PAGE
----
car insurance
What Should My Car Insurance Liability Limit Be?

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What should my car insurance liability limit be?

The textbook reply is that this is very subjective, and you should buy what you can comfortably afford that is at least more than your personal assets- preferably by a factor of two or three.  The most common car insurance limits in the industry are $100,000 per person, $300,000 per accident for bodily injury liability, and $50,000 for property damage.  This might be listed as 100/300/50 on your policy.  Just because this is what most people buy- doesn’t mean it’s all you should have.  If you have substantial assets, then you should buy as much as you can get…which is typically a $5 or $10 million umbrella policy added to your underlying auto policy of $3-500k.  There are some options for additional layers of protection, but we’ll set that aside for now.

Let’s just look at why the higher liability limits make sense.  First of all, with any luck- it will be a waste of money.  In other words- the goal of having good insurance is to never have to use it.  Having a huge car insurance claim that is covered by your policy is like winning the wrong kind of lottery.  Technically, it validates your decision to be financially prudent, but it’s an experience that no one would choose to go through.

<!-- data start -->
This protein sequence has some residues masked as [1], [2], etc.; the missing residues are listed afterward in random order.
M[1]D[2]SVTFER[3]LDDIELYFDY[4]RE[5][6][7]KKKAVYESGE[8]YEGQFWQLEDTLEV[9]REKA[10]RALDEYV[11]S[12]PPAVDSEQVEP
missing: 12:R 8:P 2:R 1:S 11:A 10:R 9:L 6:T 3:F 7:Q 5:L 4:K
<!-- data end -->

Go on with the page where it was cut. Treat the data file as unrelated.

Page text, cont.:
The unfortunate reality is that large car insurance claims do happen. A quick review of high profile law firm websites in North Carolina reveals cases routinely settling for $1-2 million.  These typically involve serious permanent injury to a single individual.  It is worth noting that for unusually large settlements, very often the claimants want to remain anonymous- and the insurance companies do not want large settlements to attract publicity and establish a perception of precedent, so non-disclosure agreements are commonly part of the settlement and we don’t see the most catastrophic settlements in print.  On occasion, we do get glimpses- for example, there was a $30 million settlement in FL where an elderly driver t-boned another vehicle causing permanent brain damage to the passenger.  You can find 8 digit verdicts littered around in various states and it would be a reasonable assumption to believe they happen in North Carolina as well.

The bottom line is that if you are in the middle class and your assets are under $1 million, you should still carry an umbrella policy for at least $1 million to protect what you do have.  If you have a higher net worth, the extra few hundred dollars a year for higher limits could literally save you millions.  It is a small financial hedge against a very large risk, however unlikely.

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